You know I absolutely love baking, and one of the recipes I’ve been trying to perfect for ages is for proper American style double chocolate muffins. American style muffins tend to be denser and less sweet than cupcakes, and I wanted to make ones that really erupt out of the case like the muffins you buy in bakeries in America. After a fair bit of twiddling, I’m pretty sure I’m there with this one. Oil definitely seems to work better than butter (no, me neither), and as usual with muffins, you need to remember the golden muffin rule: wet into dry and mix as little as you can possibly get away with to avoid developing the gluten (nobody wants a tough muffin). Don’t use huge muffin cases either – you want to fill the cases about 2/3 full so you get the proper volcano-erupting shape.
This week, we had a very special delivery. I’m one of those really sad people who always gets excited when the postie knocks, and this week it was completely justified as we got cake in the post! I know! Meg Rivers is an artisan bakery from the Cotswolds who send all sorts of delicious goodies by post, and they very kindly sent me one of their fabulously retro cherry cakes. It’s deliciously moist, studded with glistening red glacé cherries and a lovely texture too. It’s one of the cakes that they send out as part of the Meg Rivers Cake Club (I mean, forget beauty boxes, I’d much rather get a monthly cake, wouldn’t you?), the perfect pressie and just in time for Mother’s Day too.
I do love a good muffin, don’t you? Here’s a quick muffin vs cupcake factorama for you: muffins are different from cupcakes because a) they don’t have a big swirl of icing or frosting on top (but they can be glazed), b) the texture is denser (wet ingredients are stirred briefly into dry, rather than creaming butter and sugar) and c) they tend to be much less sweet. Anyway, I wanted to do something with a bit of a Halloween twist involving the cupcake’s less sweet, denser, unfrosted cousin, but I’m absolutely no good with novelty things (as evidenced by these rather clumsy Halloween cupcakes back in 2013), so I decided on chocolate orange drizzle muffins basically because chocolate orange is my favourite flavour combo and also because the drizzle seems suitably autumnal and pumpkin-coloured (I’m always thinking about the ‘gram). I used cacao powder because I think it gives a better chocolatey hit than cocoa, but feel free to use either.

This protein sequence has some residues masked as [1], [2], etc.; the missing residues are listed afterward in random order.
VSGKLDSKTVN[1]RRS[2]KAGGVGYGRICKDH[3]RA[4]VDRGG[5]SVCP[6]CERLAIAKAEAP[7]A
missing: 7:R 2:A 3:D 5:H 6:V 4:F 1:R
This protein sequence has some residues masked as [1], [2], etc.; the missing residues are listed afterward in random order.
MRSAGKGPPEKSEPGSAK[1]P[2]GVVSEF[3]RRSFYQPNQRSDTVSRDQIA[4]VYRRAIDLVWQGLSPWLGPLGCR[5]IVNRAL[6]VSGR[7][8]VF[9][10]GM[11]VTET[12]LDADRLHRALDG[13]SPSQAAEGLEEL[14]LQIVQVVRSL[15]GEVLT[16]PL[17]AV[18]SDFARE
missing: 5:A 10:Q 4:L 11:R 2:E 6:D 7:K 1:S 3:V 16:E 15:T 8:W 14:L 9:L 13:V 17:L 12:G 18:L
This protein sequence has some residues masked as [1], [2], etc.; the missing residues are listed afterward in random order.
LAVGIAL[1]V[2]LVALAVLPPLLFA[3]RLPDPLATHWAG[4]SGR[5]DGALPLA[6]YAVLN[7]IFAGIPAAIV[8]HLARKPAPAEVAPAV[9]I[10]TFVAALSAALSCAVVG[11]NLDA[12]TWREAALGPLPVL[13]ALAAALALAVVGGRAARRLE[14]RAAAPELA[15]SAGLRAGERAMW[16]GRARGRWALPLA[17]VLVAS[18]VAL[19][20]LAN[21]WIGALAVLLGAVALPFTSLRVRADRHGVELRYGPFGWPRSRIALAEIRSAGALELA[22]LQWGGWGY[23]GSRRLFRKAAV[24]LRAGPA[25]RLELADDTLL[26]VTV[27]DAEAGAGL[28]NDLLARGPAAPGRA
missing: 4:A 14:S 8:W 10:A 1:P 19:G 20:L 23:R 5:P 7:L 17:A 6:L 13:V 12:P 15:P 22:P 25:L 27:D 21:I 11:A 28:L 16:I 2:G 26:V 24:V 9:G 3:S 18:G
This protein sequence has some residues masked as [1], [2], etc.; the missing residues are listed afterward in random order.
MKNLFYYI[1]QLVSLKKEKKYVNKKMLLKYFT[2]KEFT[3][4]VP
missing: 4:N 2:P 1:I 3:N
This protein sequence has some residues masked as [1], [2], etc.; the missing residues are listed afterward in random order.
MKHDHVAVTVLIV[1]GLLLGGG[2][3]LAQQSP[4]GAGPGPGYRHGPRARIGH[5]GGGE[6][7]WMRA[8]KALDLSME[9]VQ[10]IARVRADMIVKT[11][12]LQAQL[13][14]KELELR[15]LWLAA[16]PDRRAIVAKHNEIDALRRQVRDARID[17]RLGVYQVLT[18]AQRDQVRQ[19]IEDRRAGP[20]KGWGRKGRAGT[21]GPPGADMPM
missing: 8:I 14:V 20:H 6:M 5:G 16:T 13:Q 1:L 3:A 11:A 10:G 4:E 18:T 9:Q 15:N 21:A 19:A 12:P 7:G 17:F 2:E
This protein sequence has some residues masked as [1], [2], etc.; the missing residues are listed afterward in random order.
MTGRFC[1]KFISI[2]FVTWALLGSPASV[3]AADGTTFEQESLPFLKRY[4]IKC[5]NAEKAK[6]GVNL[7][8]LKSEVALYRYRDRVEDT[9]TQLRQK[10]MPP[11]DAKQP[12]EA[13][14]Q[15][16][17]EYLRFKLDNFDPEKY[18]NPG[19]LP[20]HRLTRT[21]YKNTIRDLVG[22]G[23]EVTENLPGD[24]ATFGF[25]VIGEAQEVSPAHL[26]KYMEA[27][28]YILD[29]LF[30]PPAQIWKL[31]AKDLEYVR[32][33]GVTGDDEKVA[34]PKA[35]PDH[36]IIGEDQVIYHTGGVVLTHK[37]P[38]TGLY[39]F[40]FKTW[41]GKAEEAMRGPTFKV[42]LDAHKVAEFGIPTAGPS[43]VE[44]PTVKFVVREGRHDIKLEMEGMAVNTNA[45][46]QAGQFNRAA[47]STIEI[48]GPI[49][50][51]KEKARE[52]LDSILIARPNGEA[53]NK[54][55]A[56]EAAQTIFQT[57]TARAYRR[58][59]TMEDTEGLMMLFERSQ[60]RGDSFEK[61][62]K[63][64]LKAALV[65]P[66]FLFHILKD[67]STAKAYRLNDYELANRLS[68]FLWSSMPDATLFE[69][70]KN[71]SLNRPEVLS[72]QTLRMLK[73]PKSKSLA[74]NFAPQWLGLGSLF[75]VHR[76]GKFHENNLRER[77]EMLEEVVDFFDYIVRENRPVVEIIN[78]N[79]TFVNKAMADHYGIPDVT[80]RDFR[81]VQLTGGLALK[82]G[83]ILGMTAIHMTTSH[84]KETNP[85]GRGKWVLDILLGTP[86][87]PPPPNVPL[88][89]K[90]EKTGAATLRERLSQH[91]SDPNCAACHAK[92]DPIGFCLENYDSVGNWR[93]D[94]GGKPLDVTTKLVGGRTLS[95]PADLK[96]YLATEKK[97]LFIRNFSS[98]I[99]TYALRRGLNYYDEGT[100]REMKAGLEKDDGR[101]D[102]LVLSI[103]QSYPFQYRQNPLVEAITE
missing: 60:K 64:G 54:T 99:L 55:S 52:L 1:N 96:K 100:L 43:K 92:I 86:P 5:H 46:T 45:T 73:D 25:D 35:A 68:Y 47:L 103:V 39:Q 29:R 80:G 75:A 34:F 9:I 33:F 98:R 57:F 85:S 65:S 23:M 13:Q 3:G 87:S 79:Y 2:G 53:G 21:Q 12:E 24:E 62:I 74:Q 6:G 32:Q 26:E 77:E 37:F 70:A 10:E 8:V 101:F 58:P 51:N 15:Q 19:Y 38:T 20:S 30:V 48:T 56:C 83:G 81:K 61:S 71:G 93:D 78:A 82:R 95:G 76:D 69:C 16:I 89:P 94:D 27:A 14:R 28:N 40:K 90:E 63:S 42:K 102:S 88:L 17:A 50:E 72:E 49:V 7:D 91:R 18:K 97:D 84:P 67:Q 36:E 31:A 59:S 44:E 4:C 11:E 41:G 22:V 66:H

You know me, I LOVE to bake. I go through spells of obsessing about things: recently it’s been fresh bread (including these yummy iced buns), all sorts of different flavoured brownies, and muffins, especially breakfasty ones. It’s funny how things change but at one stage the boys would happily scoff a big breakfast in the morning: eggs on toast, bacon sandwiches… that type of thing. Recently, they’re not as keen (probably because they’re always late) and I hate the thought of them going out into the world with empty stomachs. Bring on the breakfast muffin: easy grab and go food, and not too hideously bad for them (better than a McDonald’s breakfast, no doubt). I absolutely love the flavour combo of these fresh orange and dark chocolate muffins, although obviously you could add things like blueberries or chopped banana instead (I only add a scant 75g anyway).
It’s SO cold!! I know we should probably all be ‘clean eating’ or whatever it is that we all do to make ourselves feel even more miserable’ at this time of year, but for me, mornings start best when they involve baked goods and a bucket of tea. These vanilla breakfast muffins use real butter and that old fashioned ‘wet into dry’ method. Feel free to add whatever you like to the recipe: chocolate chips are a favourite here. I like to add blueberries, then top the muffins with a sprinkling of granola, which makes them feel extra breakfasty. Remember, with a muffin recipe, you need to assemble the dry ingredients, then the wet ingredients, then stir the wet into the dry, making sure you don’t overmix (a bit of flour visible is absolutely fine).
Are you doing something lovely for your Mama this weekend (or indeed hoping to have something lovely done for you?). We’re taking my mum out to lunch at a local pub (very unusual – and difficult – to get all of us together, so it will be very special). The lovelies at Tesco asked me to pick a special bake to share with you all for Mother’s Day. If you fancy it, might I suggest something with blood oranges? They’re in season at the moment and I just think they’re the most gorgeous fruit imaginable. One of nature’s wonders.
So my lovely, naughty, silly Dad is 79 this weekend. We tried to pin him down to a date to come for dinner, but he’s such a social butterfly that he didn’t have a day free. We compromised by persuading him to pop round after going out for dinner somewhere else to have the cheese and dessert courses with us! Read more